Helipad

With this experiment I wanted to create a helipad for “night flights” with my indoor helicopter. Bascially this requires 4 knight rider effects. However if I set it up just with a basic knight rider sketch the lights are always out of sync. This is due to different startup times of the Arduinos. Even if the sketches would start in perfect sync they would start to drift out of sync sooner or later. I already investigated this in the crystal deviations and crystal deviations 2 experiments.

Since the Blinkenlight shield already occupies 20 of the 20 IO pins synchronization is somewhat tricky. There are several options to achieve the desired synchronization. One set of options revolves around the idea of enabling one of the 3 IO pins that the Arduino does not use for IO. All of these options have the drawback that they will require hardware modifications and/or a HV programmer. So I was searching for options to multiplex input and output behavior to some pins.

Here is my first take on it. This sketch will be loaded into all 4 Arduinos. In addition I connect pin 19 of all Arduinos with each other. Please do not do this until you have uploaded this sketch. If you want to protect your Arduinos from shorting each other use 1k resistors for decoupling. If you upload the sketch before connecting pins 19 this is not requiered though. Take care to not upload anything else while the pins are connected.

//
//  www.blinkenlight.net
//
//  Copyright 2011 Udo Klein
//
//  This program is free software: you can redistribute it and/or modify
//  it under the terms of the GNU General Public License as published by
//  the Free Software Foundation, either version 3 of the License, or
//  (at your option) any later version.
//
//  This program is distributed in the hope that it will be useful,
//  but WITHOUT ANY WARRANTY; without even the implied warranty of
//  MERCHANTABILITY or FITNESS FOR A PARTICULAR PURPOSE. See the
//  GNU General Public License for more details.
//
//  You should have received a copy of the GNU General Public License
//  along with this program. If not, see http://www.gnu.org/licenses/


const uint8_t step_delay = 500;
const uint8_t phases     = 8;
const uint8_t led_count  = 20;
const uint8_t sync_input_pin = led_count - 1;


void display_phase(uint8_t phase) {

    for (uint8_t pin=0; pin< led_count; ++pin) {
        if ((pin+phase) % phases == sync_input_pin % phases) {
            digitalWrite(pin, HIGH);
            pinMode(pin, OUTPUT);
        } else {
            if (pin > 1) { // pins 0 and 1 are pulled by the 1k resistors from the FTDI chip
                pinMode(pin, INPUT);
            }
            digitalWrite(pin, LOW);
        }
    }
}

void soft_delay(uint32_t ms) {
    uint32_t start_time = millis();
    while (millis()-start_time < ms && !digitalRead(sync_input_pin)) {};
}


void setup() {
}

void loop() {
    display_phase(0);
    delay(step_delay);
    display_phase(1);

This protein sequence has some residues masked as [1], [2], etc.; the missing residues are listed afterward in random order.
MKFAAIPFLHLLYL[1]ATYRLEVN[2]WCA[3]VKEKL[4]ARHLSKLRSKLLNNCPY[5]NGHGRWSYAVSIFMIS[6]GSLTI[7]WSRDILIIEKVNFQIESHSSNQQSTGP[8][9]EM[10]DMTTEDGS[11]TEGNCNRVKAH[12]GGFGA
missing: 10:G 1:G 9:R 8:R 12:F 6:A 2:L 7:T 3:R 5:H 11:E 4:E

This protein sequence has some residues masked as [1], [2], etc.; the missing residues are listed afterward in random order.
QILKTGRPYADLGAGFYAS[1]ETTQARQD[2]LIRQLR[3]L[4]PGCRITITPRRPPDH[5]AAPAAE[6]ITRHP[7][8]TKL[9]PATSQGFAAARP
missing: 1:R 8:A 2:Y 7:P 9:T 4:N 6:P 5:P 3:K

delay(step_delay);

    for (uint8_t phase = 2; phase < phases; ++phase) {
        display_phase(phase);
        soft_delay(step_delay);
    }
}

Let us see how this sketch manages to synchronize while using all pins as outputs.

The basic idea is to toggle between 5V output and high impedance input. 5V will of course light any connected LED. Since high impedance input will not source any current it will not drive any LED. Thus it is clear that toggling LEDs on and off is possible this way. The only exception are LEDs 0 and 1. The reason is explained in the high-Z experiment.

For the sync pin it is also clear that if any other sync pin will switch to 5V it will sense a high. But what happens if all other pins are also inputs? Then the LEDs will pull the pins below the threshold for sensing a LOW signal. Thus this can also be detected.

The only thing that remains is to continously monitor if any sketch is out of sync. The trigger condition is if a sync pins senses high during the “soft delay” phase. In this is detected the current sketch is assumed to be to slow. Thus the delay will be skipped immediately. This makes the sketch catch up.

You may wonder why there are two “standard” delays. One of them is required during the 5V output phase in order to not skip during this phase. The second one is required for the first phase after the 5V output phase. This is required to ensure that the first Arduino to finish this phase will not fall through to the next 5V output phase.

Have a look how it all turns out. Attention: lower the volume because the helicopter is really loud. And have pity with my poor landing skills. It was dark and I had lots of turbulence while filming.


2 Responses to Helipad

  1. ohnsorg says:

    Could make sense to drive 4 blinkenlights from a single Arduino, why not taking transistors into consideration and a few wires on a breadboard? Could be the money saving approach.

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